A large share of e-waste (more automatic woodworking edge banding machine Factory than 95 per cent) gets channelised to the unorganised sector where small shops adopt rudimentary methods to recover base materials.2 million tonnes of e-waste per year by 2020, up from 2 million tonnes in 2016, according to a recent ASSOCHAM-EY joint study.India is among the top five e-waste generating countries besides China, the United States, Japan and Germany.7 million tonnes of e-waste was generated worldwide in 2016 which is expected to grow at a rate of 3.2 million tonnes per year. Tamil Nadus share is 13 per cent, Uttar Pradesh 10. By 2021, e-waste will rise to 52.New Delhi: India is likely to generate 5.Among the main factors leading to rapid growth of e-waste are digital transformation, social and economic growth, rapid technology advances and dumping of trash by developed countries.8 per cent and Madhya Pradesh 7.15 per cent (CAGR). A long-term exposure to these substances can damage human nervous system, kidneys, bones, reproductive and endocrine systems.E-waste is hazardous as it contains deadly chemicals and metals like lead, cadmium, chromium, mercury, polyvinyl chlorides, brominated flame retardants, beryllium, antimony and phthalates.8 per cent, Delhi 9.5 per cent, Karnataka 8.Electronic waste refers to all items of electrical and electronic equipment which includes general consumer electronics like televisions, computers, laptops, tablets, mobile phones, white goods and industrial grade electronics, such as telecommunication systems, instrumentation systems and electronic machinery.According to the report, 44.Among states, Maharashtra ranks on top with 19.1 per cent, West Bengal 9. Lack of consumer awareness is another reason for e-waste getting into the wrong hands..8 per cent of e-waste generated in the country.9 per cent, Gujarat 8.6 per cent

Chinese products on which the duty was imposed

01.Chinese products on which the duty was imposed include chemicals and petrochemicals, fibres and yarn, machinery items, pharmaceutical, rubber and steel items, he said.87 billion as against USD 76.During April-December 20181-19, imports from China stood at USD woodworking Equipment 53.38 billion in 2017-18. The duty is aimed at ensuring fair trade practices and creating a level-playing field for domestic producers with regard to foreign producers and exporters..As a counter measure, they impose duties under the multilateral regime of the World Trade Organization.The minister also said that the government has been taking continuous and sustained steps to bridge trade deficit by lowering the trade barriers for Indian exports to China.Countries carry out anti-dumping probe to determine whether their domestic industries have been hurt because of a surge in cheap imports.New Delhi: To protect domestic players from cheap imports, India has imposed anti-dumping duty on as many as 99 Chinese products as on January 28 this year, Parliament was informed Monday."As on 28.Various meetings have been held with Chinese counterparts as a part of ongoing efforts to seek market access for various Indian agricultural products, animal feeds, oil seeds, milk and milk products, and pharmaceuticals.2019, anti-dumping duty is in force on 99 products imported from China," Minister of State for Commerce and Industry C R Chaudhary said in a written reply to the Lok Sabha

We are in the conceptual phase of identifying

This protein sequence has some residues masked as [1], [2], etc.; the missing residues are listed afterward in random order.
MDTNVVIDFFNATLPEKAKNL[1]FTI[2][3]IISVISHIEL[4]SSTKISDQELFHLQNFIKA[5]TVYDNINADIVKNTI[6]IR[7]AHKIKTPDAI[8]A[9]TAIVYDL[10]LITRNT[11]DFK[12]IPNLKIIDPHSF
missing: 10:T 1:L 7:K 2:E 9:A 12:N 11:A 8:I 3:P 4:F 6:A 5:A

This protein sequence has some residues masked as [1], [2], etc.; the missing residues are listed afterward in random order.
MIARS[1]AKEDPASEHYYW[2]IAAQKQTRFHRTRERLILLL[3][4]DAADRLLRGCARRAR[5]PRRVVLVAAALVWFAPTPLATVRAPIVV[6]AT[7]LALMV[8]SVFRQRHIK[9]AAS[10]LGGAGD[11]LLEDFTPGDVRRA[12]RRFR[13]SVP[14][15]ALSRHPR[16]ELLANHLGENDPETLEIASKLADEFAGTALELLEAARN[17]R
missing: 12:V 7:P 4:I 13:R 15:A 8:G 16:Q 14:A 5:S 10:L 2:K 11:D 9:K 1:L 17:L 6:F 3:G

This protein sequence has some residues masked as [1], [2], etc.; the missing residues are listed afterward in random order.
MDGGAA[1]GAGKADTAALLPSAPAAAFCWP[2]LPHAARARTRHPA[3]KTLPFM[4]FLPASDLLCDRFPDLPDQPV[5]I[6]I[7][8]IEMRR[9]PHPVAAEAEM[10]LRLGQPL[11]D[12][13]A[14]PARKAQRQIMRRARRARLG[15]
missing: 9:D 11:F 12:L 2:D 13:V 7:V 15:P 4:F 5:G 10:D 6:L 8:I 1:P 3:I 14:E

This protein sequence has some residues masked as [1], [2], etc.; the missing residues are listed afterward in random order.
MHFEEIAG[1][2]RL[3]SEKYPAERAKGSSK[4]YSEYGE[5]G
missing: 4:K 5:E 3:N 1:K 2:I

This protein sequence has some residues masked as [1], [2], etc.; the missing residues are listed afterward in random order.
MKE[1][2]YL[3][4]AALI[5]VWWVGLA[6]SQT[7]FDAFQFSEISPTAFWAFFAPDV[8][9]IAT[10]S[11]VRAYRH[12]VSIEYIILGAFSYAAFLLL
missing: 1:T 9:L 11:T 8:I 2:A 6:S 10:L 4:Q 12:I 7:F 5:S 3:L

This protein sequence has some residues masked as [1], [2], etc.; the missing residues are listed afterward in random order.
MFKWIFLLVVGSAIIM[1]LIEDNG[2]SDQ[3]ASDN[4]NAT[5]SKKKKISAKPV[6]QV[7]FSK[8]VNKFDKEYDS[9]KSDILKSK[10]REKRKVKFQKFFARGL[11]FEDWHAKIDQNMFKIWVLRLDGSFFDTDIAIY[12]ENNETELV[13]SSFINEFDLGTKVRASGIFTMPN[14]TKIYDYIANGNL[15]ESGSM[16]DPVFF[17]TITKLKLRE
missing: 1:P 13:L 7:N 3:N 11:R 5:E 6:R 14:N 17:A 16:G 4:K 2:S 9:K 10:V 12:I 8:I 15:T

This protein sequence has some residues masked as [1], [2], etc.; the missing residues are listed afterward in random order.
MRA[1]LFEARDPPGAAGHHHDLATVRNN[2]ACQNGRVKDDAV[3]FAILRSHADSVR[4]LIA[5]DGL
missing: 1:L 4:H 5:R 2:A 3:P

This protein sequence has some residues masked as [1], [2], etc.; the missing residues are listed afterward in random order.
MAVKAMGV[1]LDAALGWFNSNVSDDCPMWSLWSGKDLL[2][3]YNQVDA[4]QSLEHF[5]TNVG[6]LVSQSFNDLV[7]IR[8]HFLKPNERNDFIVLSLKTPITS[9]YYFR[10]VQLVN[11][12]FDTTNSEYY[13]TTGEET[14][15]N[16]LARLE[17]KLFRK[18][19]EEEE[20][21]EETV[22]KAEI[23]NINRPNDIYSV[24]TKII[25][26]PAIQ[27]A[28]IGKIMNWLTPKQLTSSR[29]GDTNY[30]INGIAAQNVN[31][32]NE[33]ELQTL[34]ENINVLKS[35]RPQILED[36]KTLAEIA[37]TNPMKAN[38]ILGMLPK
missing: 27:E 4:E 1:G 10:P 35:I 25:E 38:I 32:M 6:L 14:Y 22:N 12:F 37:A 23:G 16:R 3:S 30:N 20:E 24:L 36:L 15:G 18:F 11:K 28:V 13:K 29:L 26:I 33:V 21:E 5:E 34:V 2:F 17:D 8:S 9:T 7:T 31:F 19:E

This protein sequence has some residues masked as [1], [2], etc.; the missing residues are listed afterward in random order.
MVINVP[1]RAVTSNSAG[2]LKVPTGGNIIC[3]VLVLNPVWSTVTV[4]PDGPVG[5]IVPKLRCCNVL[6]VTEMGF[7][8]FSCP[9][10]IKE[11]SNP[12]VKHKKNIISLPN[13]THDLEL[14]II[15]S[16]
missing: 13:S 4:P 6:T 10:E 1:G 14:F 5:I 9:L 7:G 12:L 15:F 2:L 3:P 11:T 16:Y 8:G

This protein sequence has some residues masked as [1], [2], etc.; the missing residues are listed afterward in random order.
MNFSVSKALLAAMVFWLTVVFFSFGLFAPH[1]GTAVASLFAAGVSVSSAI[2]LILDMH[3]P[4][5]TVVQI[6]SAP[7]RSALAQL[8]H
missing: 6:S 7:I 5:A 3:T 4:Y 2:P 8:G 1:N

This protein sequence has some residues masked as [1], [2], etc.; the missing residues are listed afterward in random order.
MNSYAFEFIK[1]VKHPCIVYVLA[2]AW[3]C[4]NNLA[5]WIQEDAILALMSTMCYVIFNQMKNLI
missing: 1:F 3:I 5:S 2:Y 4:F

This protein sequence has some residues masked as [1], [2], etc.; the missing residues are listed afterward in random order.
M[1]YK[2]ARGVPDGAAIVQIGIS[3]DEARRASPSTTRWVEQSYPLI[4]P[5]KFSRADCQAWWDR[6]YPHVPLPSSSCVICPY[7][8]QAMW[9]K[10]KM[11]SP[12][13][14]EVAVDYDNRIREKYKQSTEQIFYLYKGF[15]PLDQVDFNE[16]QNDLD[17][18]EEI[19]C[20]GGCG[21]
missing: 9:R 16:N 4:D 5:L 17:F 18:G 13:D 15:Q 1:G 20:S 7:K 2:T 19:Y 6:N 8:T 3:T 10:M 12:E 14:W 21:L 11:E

"We are in the conceptual phase of identifying approaches that could reduce the quantity of spent nuclear fuel without creating proliferation risks - a goal with significant economic and security benefits," NNSA spokesman Dov Schwartz said.The NNSA’s Schwartz said the plans under consideration do not involve reprocessing, but declined to say what technologies could be used.The US Department of Energy’s nuclear security office is developing a project to help other countries handle nuclear waste, an effort to keep the United States competitive against global rivals in disposal technology, according to two sources familiar with the matter.The effort is being led by NNSA Deputy Administrator for Defense Nuclear Nonproliferation Brent Park, a nuclear physicist and former associate lab director at the Energy Department’s Oak Ridge National Laboratory, appointed by President Donald Trump in April.A second technique involves heating radioactive pellets in spent fuel assemblies. But they said they were concerned the processes under consideration could increase the risk of dangerous materials reaching militant groups or nations unfriendly to the United States.US reactor builder Westinghouse, which emerged from bankruptcy in August and is owned by Brookfield Asset Management, hopes to sell nuclear power technology to countries from Saudi Arabia to India, but faces stiff competition from Russia’s state-owned Rosatom."It’s not the volume of the nuclear waste that’s the issue, but the radioactivity and heat it gives off as well as the fact that it remains dangerous for hundreds of thousands of years," he said.(Source).US Energy Secretary Rick Perry visited Saudi Arabia this month for talks on a nuclear energy deal with the kingdom, despite pushback from lawmakers concerned about the killing of journalist Jamal Khashoggi in the Saudi consulate in Istanbul.The NNSA declined a Reuters request for an interview with Park.The first, called consolidation, reduces the volume of nuclear waste by taking apart spent fuel assemblies and crunching the waste down to two times smaller than the original volume – an approach that is considered costly but which doesn’t add much security risk.The United States is also struggling to support its own nuclear industry at home, with aging reactors shuttering, new projects elusive due to soaring costs, and an ongoing political stalemate over a permanent solution for mounting nuclear waste stockpiles. The process, which gives off gases that must be contained, results in a waste product that has more environmental and health risks. At least one of the techniques poses a security threat, they said.Former President Jimmy Carter banned nuclear waste reprocessing in 1977 because it chemically unlocks purer streams of uranium and plutonium, both of which could be used to make nuclear bombs.The United States produces some 2,000 metric tons of nuclear waste each year, which is currently stored in pools or in steel casks at the nation’s roughly 60 commercial nuclear power plants across 30 states.The Trump administration has made promoting nuclear technology abroad a high priority, as the United States seeks Edge banding Machine Factory to retain its edge as a leader in the industry, amid advancements by other nations like Russia, and France – both of which already offer customers services to take care of waste.Thomas Countryman, the State Department’s top arms control officer during the Obama administration, said the government should make headway on the domestic problem before helping other countries.The federal government designated Nevada’s Yucca Mountain as the sole permanent US nuclear waste repository decades ago to solve the problem, spending about USD 13 billion on the project, but it has never opened due to local opposition.The National Nuclear Security Administration is considering helping other countries by using technologies that could involve techniques such as crushing, heating and sending a current through the waste to reduce its volume, the sources said.The push comes as the United States struggles to find a solution for its own mounting nuclear waste inventories amid political opposition to a permanent dump site in Nevada, proposed decades ago, and concerns about the cost and security of recycling the waste back into fuel."That way you could address a country’s concerns about spent fuel without transferring ownership of the technology to them," said one of the sources.The sources did not name countries to which the service would be marketed, or where the waste would be stored after it is run through the equipment.A third approach called pyroprocessing - developed at the Department of Energy’s Argonne National Laboratory - puts spent fuel in liquid metal and runs an electric current through it.The machinery would be encased in a "black box" the size of a shipping container and sent to other countries with nuclear energy programs, but be owned and operated by the United States, according to the sources, who asked not to be named because of the sensitivity of the matter.The NNSA confirmed a project to help other countries with nuclear waste is underway but declined to provide details.The nuclear community is divided on whether pyroprocessing fits the definition of reprocessing.The sources familiar with the NNSA’s deliberations said there are three basic ways that the physical volume of nuclear waste can be reduced, all of which are costly.Edwin Lyman, a nuclear expert at the Union of Concerned Scientists, said NNSA should be less concerned about volume of waste and more concerned about the dangers that make it hard to store."The primary issue on this front … is not that the US can’t offer a low-volume option to potential buyers; rather it’s that the US still has no option for disposing of its own spent fuel," he said. That reduces volume, but concentrates plutonium and uranium – making it a potential proliferation risk